Labour Party set to win the UK election, but what does this mean for the people?

All polls indicate an unprecedented victory for Keir Starmer’s Labour in the upcoming election, but questions remain about what will happen next

July 03, 2024 by Ana Vračar
Source: Jeremy Corbyn/X

The general elections in the United Kingdom on Thursday July 4 are predicted to end in devastation for the Conservative Party in Parliament, according to all major polls. Keir Starmer’s Labour Party is projected to gain over 200 more seats compared to the last election, giving the party its largest majority ever.

The Conservative policies over the past 14 years are largely blamed for this result. Administration after administration, culminating in Rishi Sunak’s term, has eroded the UK’s once robust social security network, restricted the right to strike, threatened the National Health Service (NHS) with irreversible damage, and implemented Brexit. Additionally, they have enacted anti-immigrant policies, including initiatives to deport immigrants to detention centers in Rwanda.

Rishi Sunak’s government failed to fully address the acute cost of living crisis, which has had devastating consequences. The high cost of food, for example, has led to a skyrocketing use of food banks across the UK and the fall of nutrition levels to worrying levels. Recent reports indicate that the lack of nutritious food has impacted the health of children in the UK, who are now shorter and more malnourished than before.

Labour has capitalized on the scorched ground left behind by the Tories, but their government carries its own risks. Program- and value-wise, the differences between the two parties have narrowed. For instance, despite 14 years of cuts and austerity in the NHS, Labour’s program does not commit to investing the necessary resources, according to the collective Keep Our NHS Public. Instead, the group warns, Labour continues to insist that there is a role for the private sector in healthcare, claiming that private providers can help reduce waiting lists despite evidence to the contrary.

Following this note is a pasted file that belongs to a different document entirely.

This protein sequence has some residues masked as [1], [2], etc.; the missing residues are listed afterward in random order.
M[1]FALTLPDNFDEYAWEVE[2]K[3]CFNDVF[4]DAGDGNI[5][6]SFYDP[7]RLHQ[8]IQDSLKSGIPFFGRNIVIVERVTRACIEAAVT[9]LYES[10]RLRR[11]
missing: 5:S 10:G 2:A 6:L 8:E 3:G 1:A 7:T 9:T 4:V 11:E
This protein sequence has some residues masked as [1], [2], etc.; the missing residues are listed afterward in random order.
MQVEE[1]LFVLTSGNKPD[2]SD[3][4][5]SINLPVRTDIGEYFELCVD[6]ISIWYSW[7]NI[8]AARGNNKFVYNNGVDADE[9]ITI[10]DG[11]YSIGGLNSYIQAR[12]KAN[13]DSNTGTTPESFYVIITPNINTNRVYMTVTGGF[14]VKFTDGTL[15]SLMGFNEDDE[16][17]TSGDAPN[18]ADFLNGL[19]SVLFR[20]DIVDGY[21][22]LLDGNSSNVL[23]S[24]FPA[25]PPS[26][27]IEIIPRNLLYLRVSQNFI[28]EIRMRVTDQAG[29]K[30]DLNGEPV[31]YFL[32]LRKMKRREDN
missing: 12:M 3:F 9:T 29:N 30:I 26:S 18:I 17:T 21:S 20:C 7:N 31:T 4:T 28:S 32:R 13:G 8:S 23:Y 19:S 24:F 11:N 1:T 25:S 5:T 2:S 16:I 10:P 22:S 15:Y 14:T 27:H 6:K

Read more: Starmer’s Labour purges left-wing members ahead of election

By adopting pro-business, pro-private sector ideas, Labour has managed to secure support from some traditionally Conservative voters. At the same time, it has alienated a significant portion of its traditional base, including working-class and migrant communities. One of the most contested points has been Starmer’s stance on the Israeli war on Gaza, where the party has ignored its base’s calls for solidarity with Palestine.

Party structures have actively silenced and excluded candidates who advocated for peace and solidarity with Palestine. This includes Jeremy Corbyn, who is running as an independent after more than 40 years as a Labour representative. During his campaign in Islington North, Corbyn has reiterated ideas and pledges from his time as Labour leader, including a promise to fight to keep the NHS public and continued solidarity with Palestine.

Corbyn’s support comes not from billionaires and big businesses, but from community members and social justice activists. Mustafa Barghouti, a physician and activist with the Palestinian National Initiative, described Corbyn as a man of the people who fights for rights and supports peace and justice in all forms.

Regardless of the election outcome on Thursday, people in the UK still face a period of struggle for their public services and more humane policies. Based on the ideas circulated in the lead-up to the elections, the success of that struggle will depend more on their own social movements than on the Labour Party.